1. How X-Ray Helps 3D Printing

    If we can "enlighten" any object, then why not capture its three-dimensional model, and then not make a copy of it? Engineers at Toshiba IT & Control Systems Corporation (ITC) have created the most accurate x-ray that can deliver finished 3D models in HD quality for 3D printing - the TX Lamino. It got its name from laminography - the technology of layer-by-layer X-ray examination of objects, which is laid in its foundation.

    TX Lamino “shines through” an object from different viewing angles, which helps to see details or defects that cannot be detected by viewing a 2D image. The machine is equipped with a nanofocus x-ray generator, that is, it can focus the rays at an optical point with a diameter of less than 1 μm, or rather, in the case of TX Lamino, 0.25 μm. This allows you to examine very small objects in detail. The 4-megapixel camera, which produces four times sharper images than conventional x-rays with a 1-megapixel camera, helps nanofocus.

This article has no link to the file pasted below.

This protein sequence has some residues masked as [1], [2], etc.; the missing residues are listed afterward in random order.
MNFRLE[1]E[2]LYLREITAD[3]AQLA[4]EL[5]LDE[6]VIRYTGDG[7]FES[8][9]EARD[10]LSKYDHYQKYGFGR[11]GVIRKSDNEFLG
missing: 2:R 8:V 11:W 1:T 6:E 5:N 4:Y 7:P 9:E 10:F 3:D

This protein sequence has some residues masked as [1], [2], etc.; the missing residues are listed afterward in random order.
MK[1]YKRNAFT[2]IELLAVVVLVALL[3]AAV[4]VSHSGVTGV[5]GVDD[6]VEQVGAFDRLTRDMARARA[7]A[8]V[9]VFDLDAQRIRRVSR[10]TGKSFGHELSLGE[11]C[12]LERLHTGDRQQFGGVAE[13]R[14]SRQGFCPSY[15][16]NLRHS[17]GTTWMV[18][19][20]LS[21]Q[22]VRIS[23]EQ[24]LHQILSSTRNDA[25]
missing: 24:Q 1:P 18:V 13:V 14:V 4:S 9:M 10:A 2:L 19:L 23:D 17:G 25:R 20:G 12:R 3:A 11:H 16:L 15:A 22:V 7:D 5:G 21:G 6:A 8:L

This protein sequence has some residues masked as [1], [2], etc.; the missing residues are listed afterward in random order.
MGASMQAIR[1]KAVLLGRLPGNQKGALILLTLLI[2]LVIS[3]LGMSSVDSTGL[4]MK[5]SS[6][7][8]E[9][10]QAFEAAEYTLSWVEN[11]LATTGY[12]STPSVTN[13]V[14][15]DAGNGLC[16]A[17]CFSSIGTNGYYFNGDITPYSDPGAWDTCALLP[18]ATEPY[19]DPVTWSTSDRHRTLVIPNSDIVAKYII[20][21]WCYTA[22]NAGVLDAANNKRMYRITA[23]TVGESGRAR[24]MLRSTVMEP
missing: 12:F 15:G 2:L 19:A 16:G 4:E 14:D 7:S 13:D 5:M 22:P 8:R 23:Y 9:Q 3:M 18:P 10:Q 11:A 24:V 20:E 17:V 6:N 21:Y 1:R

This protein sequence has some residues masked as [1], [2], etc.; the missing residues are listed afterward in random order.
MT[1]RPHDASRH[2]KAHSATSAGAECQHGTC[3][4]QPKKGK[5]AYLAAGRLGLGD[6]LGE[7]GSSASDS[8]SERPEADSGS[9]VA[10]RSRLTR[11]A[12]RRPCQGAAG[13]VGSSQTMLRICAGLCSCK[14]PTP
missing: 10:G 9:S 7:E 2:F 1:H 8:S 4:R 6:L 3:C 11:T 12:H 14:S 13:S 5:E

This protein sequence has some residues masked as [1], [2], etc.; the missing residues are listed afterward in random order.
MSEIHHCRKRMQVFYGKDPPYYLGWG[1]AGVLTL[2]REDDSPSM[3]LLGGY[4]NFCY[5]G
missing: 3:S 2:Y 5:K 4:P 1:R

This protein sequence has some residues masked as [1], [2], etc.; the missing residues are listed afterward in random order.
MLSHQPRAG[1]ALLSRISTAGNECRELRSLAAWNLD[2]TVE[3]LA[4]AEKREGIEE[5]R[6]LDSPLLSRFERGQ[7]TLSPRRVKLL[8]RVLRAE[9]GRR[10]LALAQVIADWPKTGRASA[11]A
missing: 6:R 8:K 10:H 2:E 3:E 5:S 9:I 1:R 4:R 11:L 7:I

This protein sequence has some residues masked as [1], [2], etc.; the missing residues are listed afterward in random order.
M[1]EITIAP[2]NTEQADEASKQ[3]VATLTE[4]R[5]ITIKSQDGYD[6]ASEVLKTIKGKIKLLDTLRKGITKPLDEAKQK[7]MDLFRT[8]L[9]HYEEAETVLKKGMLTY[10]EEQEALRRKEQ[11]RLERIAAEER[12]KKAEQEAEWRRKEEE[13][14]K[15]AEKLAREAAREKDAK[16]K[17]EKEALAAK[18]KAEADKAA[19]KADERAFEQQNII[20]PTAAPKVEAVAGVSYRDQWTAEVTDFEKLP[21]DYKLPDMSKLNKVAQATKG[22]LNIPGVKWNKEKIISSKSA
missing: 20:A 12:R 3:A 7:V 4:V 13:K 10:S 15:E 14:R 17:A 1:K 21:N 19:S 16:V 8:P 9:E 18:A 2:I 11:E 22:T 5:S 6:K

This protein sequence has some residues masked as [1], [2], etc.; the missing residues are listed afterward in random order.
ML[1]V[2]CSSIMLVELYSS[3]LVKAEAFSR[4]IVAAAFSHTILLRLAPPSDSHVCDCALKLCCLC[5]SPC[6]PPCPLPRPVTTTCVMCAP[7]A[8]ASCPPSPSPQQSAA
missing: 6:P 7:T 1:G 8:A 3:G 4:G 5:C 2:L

The device TX Lamino. With it, you can create an accurate 3D model of any item. Source: Toshiba ITC

    The X-ray takes layered images of the subject, and then combines them into a realistic 3D model, which can be viewed on the monitor in 4K resolution. Moreover, if necessary, any of the photo layers can be studied separately from the others in 2D. For example, a shell of a mollusk can be “decomposed” into layers.

    Source: YouTube channel Toshiba News and Highlights